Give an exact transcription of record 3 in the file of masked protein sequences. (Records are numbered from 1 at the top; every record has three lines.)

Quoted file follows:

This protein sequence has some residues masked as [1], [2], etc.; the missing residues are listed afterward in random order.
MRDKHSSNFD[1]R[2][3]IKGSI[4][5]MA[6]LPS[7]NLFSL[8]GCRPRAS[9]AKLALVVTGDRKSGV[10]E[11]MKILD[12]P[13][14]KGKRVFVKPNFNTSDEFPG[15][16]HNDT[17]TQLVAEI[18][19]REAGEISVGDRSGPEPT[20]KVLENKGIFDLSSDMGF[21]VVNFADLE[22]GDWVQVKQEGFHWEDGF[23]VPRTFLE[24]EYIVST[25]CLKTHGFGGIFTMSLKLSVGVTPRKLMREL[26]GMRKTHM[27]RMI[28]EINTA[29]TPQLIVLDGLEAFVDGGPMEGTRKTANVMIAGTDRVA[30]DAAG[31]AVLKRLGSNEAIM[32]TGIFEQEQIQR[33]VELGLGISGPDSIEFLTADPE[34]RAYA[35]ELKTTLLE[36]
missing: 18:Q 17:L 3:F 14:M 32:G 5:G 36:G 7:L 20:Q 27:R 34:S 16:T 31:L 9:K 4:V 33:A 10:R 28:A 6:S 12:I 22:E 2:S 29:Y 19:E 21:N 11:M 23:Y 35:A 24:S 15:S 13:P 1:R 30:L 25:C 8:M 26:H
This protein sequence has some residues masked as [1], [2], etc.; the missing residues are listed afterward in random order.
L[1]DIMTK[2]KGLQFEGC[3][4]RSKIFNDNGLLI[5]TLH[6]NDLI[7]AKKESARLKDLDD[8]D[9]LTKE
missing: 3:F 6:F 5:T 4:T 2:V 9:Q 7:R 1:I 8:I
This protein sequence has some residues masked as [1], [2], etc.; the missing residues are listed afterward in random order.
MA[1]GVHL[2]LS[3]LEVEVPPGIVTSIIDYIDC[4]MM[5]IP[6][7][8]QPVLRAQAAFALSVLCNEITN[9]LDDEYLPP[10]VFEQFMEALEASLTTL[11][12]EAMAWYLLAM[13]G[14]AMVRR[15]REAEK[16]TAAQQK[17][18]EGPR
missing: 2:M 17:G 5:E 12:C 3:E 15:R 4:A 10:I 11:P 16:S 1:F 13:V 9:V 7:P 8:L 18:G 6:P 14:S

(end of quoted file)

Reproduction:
This protein sequence has some residues masked as [1], [2], etc.; the missing residues are listed afterward in random order.
MA[1]GVHL[2]LS[3]LEVEVPPGIVTSIIDYIDC[4]MM[5]IP[6][7][8]QPVLRAQAAFALSVLCNEITN[9]LDDEYLPP[10]VFEQFMEALEASLTTL[11][12]EAMAWYLLAM[13]G[14]AMVRR[15]REAEK[16]TAAQQK[17][18]EGPR
missing: 2:M 17:G 5:E 12:C 3:E 15:R 4:A 10:I 11:P 16:S 1:F 13:V 9:V 7:P 8:L 18:G 6:P 14:S